Set your camera on a stable surface or tripod. I find that even pressing the shutter button will jiggle the camera. So I use my camera's auto-timer set to 2 seconds. Take the shot! Look at it! If it is too dark, try using your E.V. compensation - Try 2/3 increments in the PLUS. If the E.V. comp doesn't give you what you want then try changing your ISO speeds to a higher rate. Remember though higher speeds = more noise!

If the shot has too much glare, try using negative E.V. compensation and lowering your ISO.

Manual Settings

You know that if you got it, use it! Set your ISO to the lower or lowest.
DISABLE YOUR FLASH!!! Aperture is just like for daytime. What are you taking a photo of? Ignore the fact that it is night. Believe it or not, there is a lot of light available when you can slow your shutter speeds down to 15 seconds or longer, or even have a "B" (bulb) mode.

Think about Depth Of Field and Infinity! (the point where ALL is in focus)
If it's a lighted city skyline you want a greater DOF, so try starting at f/6 –f/8 and then setting your shutter speeds from 5 seconds, 15 seconds, 30 seconds, one minute ... you’re using digital, so take as many as you need.

Adjust your aperture and shutter speeds before trying for faster ISO's.

Hot Tip: If you're shooting city lights, try switching your White Balance to "Incandescent" or "Tungsten". It will cool down the warm cast from all those burning lights!
And about now I bet you're glad for those fingerless gloves and hot coffee!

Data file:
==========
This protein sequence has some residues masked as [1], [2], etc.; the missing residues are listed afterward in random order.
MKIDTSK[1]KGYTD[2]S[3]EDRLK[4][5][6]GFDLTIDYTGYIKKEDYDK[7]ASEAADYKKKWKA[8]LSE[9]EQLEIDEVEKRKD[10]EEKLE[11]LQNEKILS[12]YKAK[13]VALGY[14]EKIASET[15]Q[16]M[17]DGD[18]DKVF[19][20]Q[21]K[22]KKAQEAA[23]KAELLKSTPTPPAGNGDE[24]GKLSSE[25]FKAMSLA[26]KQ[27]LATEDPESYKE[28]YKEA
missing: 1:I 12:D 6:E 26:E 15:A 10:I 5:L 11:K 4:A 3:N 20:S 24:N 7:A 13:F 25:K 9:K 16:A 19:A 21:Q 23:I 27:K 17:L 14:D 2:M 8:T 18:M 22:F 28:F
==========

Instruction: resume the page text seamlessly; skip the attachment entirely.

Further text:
The following are my first attempts at night photography. They were taken at the Glass Museum in Tacoma, Washington.

Sunday, October 26, 2008

West Hylebos Wetlands

The West Hylebos Wetlands is equal parts wildlife refuge, ecological and hydrological conservatory, nature trail, and just plain natural wonder. One of the last remaining bogs in South King County, Hylebos’ wetland wilderness lies just one mile west of I-5 in southern Federal Way. It's easy to reach and easy to explore this rare urban nature park.
Walking the park’s one-mile-long boardwalk immerses visitors in a forested wetlands that existed before Europeans settled the Puget Sound lowlands and affords a unique opportunity for nature study and reflection.
Red-legged frogs inhabit the park’s slow waters and the mysterious Deep Sinks while flying squirrels traverse the distant canopy overhead.
Almost hidden by the activity above, the wetlands works its wonder on water flowing into the park through the many tributary streams. The wetlands slows and purifies this surface water, protecting Hylebos Creek and recharging the Redondo-Milton Channel Aquifer that supplies water to Federal Way, Milton, Fife, and Puyallup.